8 Survival Kit Myths That Are Your Worst Enemy

Simply having a survival kit will not ensure or guarantee your survival. Once understood, your risk of making unnecessary mistakes will go way down. The result will be fewer negative surprises. With that in mind, you’ll put more efforts into your skills and knowledge. The benefit? If you caught without your kit, your survival kit will be in your head.

Here are the 8 survival kit myths.

Myth 1 – My kit will always be with me

This thinking is unrealistic. For instance, imagine being at work and your kit is at home. An earthquake hits and your gear is out of reach. The highways are clogged, and the bag is out of reach and of no use to you.

Your Plan: EDC kit, keychain, carbag. The idea is to pack a smaller bag in your car. It doesn’t have everything your normal bag has, but its good enough. An EDC is also know as an Every Day Carry bag. Its small enough to carry with you every day, in the trunk of your car.

Myth 2 – My survival kit will get me through the disaster

The problem with this: but what if the disaster is 7 days? Its good to have a kit. But how long is your survival kit supposed to support you? 1 day? 3 days? 4 days? Or maybe just a few hours? How do you even figure out how long it will last? And how long is the aftermath of the disaster going to last?

Your Plan: plan for 72 hours, and have a cache kit ready to take you beyond that first 3 days. The idea here is to pack something that’s light and that will get you through the first hours. Then from there, it will get you to a second/backup kit. In a way, you could chain a bunch of these together. Of course, this all assumes that you are not able to get home.

Myth 3 – The gear in my kit is appropriate for my expected disasters

The problem with this: something off the wall might come up. The problem here, is that most kits that are premade have generic contents in them. Let me give you an example. The other day I was looking at Ebola survival kits. I found one online. It had a mylar tent, a survival whistle and some gloves. I can assure you, that this wouldn’t save anyone in an Ebola outbreak. This comes at the price of lives that depend on the gear.

Your Plan: Don’t rely on someone else’s kit. If you are expecting a specific kind of disaster in your area, then plan things out. Do your research and learn what’s necessary to come out alive on the other side. Then slowly start acquiring the items and gear that you determine is necessary. Naturally, you’ll choose higher quality gear, and the payoff will be when the disaster hits. Your gear will stand up to any disaster.

Myth 4 – my survival kit gear is rugged enough to withstand tough use

The problem with this: if you have a premade kit, you might be surprised. A number of people have reported that pieces of gear have broken in their hands after light use. The survival kit manufacturers source out the cheapest gear just to fill the bag.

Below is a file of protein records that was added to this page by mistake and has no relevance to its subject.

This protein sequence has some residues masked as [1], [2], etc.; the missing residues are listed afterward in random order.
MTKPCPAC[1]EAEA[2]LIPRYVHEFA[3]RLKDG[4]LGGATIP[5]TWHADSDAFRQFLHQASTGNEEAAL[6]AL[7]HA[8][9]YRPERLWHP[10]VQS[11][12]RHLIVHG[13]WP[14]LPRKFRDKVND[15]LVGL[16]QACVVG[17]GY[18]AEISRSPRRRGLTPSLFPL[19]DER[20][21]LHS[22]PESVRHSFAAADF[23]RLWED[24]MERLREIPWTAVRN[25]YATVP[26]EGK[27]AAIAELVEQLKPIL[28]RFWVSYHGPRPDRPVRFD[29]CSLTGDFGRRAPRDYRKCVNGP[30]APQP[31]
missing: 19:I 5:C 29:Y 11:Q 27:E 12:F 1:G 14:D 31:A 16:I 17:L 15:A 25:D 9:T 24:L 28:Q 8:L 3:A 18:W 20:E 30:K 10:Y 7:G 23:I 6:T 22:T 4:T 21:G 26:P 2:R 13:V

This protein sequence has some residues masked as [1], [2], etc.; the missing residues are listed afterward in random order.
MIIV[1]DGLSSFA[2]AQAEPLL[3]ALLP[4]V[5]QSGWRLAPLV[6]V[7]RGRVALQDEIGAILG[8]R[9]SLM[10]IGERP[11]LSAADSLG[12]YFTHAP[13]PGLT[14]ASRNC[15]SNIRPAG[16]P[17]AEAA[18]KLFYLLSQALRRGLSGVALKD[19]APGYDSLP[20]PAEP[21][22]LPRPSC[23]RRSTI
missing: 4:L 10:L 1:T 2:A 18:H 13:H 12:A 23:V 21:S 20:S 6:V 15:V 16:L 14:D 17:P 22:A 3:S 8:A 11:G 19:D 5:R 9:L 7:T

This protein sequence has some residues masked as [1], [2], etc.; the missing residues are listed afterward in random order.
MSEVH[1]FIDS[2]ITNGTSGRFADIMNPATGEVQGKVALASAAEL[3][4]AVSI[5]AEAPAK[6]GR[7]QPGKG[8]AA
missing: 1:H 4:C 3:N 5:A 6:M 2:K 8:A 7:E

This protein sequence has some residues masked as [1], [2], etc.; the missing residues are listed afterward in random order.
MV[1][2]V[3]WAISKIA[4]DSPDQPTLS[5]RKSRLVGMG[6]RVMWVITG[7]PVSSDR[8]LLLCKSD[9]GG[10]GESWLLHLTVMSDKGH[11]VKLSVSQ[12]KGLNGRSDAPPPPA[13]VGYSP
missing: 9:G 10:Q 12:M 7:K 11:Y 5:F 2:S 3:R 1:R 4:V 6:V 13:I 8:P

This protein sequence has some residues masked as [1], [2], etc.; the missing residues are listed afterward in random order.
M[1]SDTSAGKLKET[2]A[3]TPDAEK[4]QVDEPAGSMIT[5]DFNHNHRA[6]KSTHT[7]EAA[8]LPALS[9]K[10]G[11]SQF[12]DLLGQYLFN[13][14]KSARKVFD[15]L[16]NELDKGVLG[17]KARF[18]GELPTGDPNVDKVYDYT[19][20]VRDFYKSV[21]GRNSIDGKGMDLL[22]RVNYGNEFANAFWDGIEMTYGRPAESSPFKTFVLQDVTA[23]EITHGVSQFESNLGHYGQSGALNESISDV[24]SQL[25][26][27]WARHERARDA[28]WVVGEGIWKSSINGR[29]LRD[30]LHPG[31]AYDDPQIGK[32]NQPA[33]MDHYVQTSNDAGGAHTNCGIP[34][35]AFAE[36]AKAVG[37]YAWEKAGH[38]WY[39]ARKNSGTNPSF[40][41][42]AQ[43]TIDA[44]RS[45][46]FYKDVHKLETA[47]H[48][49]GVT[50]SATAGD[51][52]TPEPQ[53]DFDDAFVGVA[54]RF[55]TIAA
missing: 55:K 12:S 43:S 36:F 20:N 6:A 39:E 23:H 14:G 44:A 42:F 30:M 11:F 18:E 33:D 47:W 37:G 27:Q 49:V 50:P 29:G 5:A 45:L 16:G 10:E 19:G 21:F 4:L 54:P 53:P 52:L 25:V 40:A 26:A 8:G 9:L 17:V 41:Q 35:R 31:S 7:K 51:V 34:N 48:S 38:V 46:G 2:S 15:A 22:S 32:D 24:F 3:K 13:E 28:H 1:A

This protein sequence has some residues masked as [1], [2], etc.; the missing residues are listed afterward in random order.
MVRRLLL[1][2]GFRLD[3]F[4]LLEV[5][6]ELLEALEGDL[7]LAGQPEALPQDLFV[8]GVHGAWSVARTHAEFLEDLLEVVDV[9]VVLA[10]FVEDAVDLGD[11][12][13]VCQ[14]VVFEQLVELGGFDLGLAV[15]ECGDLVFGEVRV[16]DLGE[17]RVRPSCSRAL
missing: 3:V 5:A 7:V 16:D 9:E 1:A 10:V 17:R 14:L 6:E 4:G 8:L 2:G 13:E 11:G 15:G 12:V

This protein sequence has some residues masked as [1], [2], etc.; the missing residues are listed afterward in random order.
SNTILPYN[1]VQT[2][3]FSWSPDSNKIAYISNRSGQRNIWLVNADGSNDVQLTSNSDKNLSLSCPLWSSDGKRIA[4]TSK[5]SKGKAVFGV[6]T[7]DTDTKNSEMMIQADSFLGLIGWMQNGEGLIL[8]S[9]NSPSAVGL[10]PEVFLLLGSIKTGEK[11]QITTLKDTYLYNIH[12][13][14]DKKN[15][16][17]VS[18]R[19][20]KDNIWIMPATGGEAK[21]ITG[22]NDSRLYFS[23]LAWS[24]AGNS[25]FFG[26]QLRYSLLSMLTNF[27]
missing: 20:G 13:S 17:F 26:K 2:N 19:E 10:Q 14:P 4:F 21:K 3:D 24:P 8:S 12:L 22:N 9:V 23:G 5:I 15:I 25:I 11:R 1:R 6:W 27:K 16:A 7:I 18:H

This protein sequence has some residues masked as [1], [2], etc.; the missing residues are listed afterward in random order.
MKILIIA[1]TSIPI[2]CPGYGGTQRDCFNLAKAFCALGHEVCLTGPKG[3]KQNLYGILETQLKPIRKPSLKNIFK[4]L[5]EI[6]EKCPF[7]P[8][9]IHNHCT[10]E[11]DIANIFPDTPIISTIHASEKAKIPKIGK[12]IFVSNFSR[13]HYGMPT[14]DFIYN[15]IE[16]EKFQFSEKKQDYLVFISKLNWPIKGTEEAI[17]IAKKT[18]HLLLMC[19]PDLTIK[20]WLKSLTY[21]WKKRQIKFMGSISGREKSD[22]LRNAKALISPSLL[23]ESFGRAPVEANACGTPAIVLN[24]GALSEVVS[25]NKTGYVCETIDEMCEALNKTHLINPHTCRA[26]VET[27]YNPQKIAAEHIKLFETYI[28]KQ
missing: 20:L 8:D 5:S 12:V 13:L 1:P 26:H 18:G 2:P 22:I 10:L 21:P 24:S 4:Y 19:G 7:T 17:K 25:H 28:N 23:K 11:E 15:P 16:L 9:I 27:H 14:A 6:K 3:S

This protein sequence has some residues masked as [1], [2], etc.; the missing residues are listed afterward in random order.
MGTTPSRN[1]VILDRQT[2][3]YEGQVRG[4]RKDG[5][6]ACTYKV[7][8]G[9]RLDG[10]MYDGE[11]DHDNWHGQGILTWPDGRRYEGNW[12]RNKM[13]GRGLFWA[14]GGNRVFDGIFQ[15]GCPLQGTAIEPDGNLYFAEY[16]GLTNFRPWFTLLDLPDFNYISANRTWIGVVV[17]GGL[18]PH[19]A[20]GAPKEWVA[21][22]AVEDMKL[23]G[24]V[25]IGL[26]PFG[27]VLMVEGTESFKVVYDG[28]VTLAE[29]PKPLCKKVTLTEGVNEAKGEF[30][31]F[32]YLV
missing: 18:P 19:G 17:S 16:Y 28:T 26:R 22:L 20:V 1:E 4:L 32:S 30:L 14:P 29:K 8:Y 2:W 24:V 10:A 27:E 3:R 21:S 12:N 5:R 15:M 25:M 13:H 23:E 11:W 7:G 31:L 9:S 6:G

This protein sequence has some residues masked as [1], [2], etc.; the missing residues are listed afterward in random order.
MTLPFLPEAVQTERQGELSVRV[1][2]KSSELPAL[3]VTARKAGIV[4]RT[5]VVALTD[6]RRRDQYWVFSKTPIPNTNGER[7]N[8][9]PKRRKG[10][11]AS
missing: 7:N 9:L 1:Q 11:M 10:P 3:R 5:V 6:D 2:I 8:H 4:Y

Your Plan: Just like the previous myth, research for your own gear and check out product reviews. If its a piece of gear that’s expensive, then save up a little each week until you get the full amount. Good quality reliable gear is more assuring in a disaster than something that fall apart in your hands.

Myth 5 – I don’t need any clothing in my kit. I’ll just wear what I’ve got.

The problem with this: what if you get wet and its cold? Wearing wet clothing in the cold is a recipe for hypothermia. Without question.

Your Plan: Bring very light clothing in your Bug-Out Bag. One brand that I’m impressed with is Frogg Toggz. Although they primarily make rain gear, some of the shells are worth wearing as light pants or a jacket/shell. They pack very tight because they are similar to Tyvek or Kevlar.

Myth 6 – I’ll just use my phone, so I don’t need alternative communications gear

The problem with this: what if the cell towers go down? If you are relying solely on your phone and the network goes down, then you have no backup. Now its true. If the lines go down, there’s a chance that SMS will still be working. But even that can go down.

Your Plan: signalling mirror; ham radio. A mirror can signal for 10’s and even 100 miles away. If you are in an urban area, then a radio like a CB or a ham radio would be much more effective.

Myth 7 – A survival kit is a survival kit. I don’t need to practice with it.

The problem with this: The problem is that you are assuming that your survival depends on your gear. You are thinking that if you have the right gear, then you’ll be in good shape. But there’s a crack in this kind of logic. The crack is this. What if the gear breaks down? Then what?

Your Plan: To get around this, you will want backup plans. Back up plans for all of your critical gear. For instance, if you have battery operated items, do you have chargers? Do you have solar chargers? Or what if there’s no sun? Do you have alternatives to generating power?

Myth 8 – I need a bug out bag, because I’m planning on bugging out.

The problem with this: most people think that they will be bugging out. But the reality is that there’s a high chance that you will be bugging in.

Your Plan: it’s good to have a bug out bag, but don’t ignore the supports that you have at home.

Survival shows and gear can be deceiving. They lull you into believing you can survive anything. But its not true. Read through these 8 myths one more time and learn what not to do the next time a disaster hits.

Urban Survival Skills – Preparing For the Unexpected

Survival situations can occur just about anywhere. Contrary to what most of us think, survival is not limited to getting through rough outdoor situations. You can be stranded a thousand miles from civilization in the most hostile desert, left floundering in the open sea, or simply just struggling to survive in your own attic, and the only thing that is going to help you overcome the threat to your life is having the necessary skills and the necessary tools.

The last decade has seen a rapid deterioration of the global economic climate. Political, military and legal mismanagement has given rise to increasing violence and crime, and countless countries face a near-constant threat of civil war. In general, the growing disparity between the rich and the poor has doubled the threat to the life of an average citizen. Thus, even your very home may turn into a battleground for a tussle between life and death, anywhere in the near or distant future. In such a situation, it pays to be prepared, mentally and physically, to fight for your own and your loved ones’ lives.